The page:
No sooner had I finished that apron than -- zing! Pascal tagged us back with a wonderful supper of pan-fried whole red snapper (marinated since the night before in lemon juice, salt and pepper by La'Tisha), roasted potatoes in a light, creamy sauce, and fresh (dressed) salad with all kinds of wonderful crunchy veg added in -- and small black olive pieces that provided little flavor focal points throughout the salad! The five of us had sat down to dinner at about 6:30, before the restaurant was officially closed, but no one had been in for some time, when -- zap! Customers showed up wanting dinner (probably having scented the red snapper delights within). When this picture was taken, Pascal was finishing up his dinner while La'Tisha had gone off to take drink orders and distribute menus. Once the orders were in, Pascal went off to the kitchen and La'Tisha returned to finish her meal :-)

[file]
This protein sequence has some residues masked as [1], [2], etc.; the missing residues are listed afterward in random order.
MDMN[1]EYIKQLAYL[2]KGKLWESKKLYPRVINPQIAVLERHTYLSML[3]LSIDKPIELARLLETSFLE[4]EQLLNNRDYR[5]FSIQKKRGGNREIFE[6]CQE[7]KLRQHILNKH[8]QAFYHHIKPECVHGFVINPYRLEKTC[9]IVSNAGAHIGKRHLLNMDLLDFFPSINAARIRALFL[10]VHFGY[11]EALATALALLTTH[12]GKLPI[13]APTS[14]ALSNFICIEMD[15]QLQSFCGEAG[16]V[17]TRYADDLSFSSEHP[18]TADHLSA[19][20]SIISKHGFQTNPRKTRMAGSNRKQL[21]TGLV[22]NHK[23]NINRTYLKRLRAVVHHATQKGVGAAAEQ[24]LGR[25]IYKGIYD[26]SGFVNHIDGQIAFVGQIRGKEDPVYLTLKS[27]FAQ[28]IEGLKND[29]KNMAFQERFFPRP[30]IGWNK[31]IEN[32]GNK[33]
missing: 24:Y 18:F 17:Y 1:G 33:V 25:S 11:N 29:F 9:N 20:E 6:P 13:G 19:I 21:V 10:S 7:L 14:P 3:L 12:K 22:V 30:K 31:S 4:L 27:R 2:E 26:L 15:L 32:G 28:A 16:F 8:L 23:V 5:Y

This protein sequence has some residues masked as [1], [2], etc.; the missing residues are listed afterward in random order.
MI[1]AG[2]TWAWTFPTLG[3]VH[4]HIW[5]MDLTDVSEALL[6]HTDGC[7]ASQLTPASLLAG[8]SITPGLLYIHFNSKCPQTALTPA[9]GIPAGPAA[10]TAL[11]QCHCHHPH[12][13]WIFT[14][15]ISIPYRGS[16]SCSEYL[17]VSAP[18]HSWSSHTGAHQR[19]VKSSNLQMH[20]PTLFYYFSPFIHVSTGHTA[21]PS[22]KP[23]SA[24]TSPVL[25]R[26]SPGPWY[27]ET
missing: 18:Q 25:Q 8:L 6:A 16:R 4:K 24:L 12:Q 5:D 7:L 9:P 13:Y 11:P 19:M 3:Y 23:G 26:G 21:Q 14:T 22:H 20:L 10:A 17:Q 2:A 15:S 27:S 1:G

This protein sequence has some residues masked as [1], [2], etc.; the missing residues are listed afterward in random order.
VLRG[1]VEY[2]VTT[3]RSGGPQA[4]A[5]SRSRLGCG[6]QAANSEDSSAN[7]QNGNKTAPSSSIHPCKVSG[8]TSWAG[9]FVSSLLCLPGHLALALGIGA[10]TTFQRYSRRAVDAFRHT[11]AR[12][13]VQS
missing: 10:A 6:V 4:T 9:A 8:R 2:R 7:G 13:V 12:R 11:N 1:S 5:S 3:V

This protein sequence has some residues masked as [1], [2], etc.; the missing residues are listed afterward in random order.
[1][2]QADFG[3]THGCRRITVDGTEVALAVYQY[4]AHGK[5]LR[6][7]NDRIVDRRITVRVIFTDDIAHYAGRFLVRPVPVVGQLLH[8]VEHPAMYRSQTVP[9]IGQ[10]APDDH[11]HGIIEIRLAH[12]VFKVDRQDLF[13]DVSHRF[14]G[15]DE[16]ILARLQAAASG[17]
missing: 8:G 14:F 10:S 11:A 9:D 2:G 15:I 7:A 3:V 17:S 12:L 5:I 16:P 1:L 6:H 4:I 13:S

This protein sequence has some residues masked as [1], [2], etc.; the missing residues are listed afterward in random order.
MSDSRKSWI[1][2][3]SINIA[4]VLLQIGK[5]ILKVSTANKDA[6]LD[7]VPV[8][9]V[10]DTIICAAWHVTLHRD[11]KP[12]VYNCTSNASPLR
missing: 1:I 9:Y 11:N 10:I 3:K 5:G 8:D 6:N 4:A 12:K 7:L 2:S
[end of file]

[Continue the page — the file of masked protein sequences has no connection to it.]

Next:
Pascal's Snapper Supper -- come Friday for the Fish Fry!
06/20/2012, Rock Sound, Eleuthera, Bahamas
Raised anchor at Little San Salvador (Half Moon Cay if you live on a cruise ship) on Sat Jun 16, headed for Eleuthera (which is NW). Weather was wind NE 5-8 Kts, so we were able to fly the jib but also needed the engines to make it before dusk (because 5 kts of breeze is not a lot, even in a catamaran).
As we left, we passed again a beautiful white sand beach point with waves crashing in from two sides. It looks like something from Hawaii, even in settled weather, and it's absolutely gorgeous! Wish this picture showed it more clearly, the white sand has waves curling as they crash upon it and the surrounding water is crystalline turquoise shading into deep azure as the depth goes from 3' over white sand down to 20', until it rises again in fish'filled coral ledges to the north, and the shallows on the eastern side extend for a couple of miles along the island, where fringing coral reefs protect the white sands and scattered heads: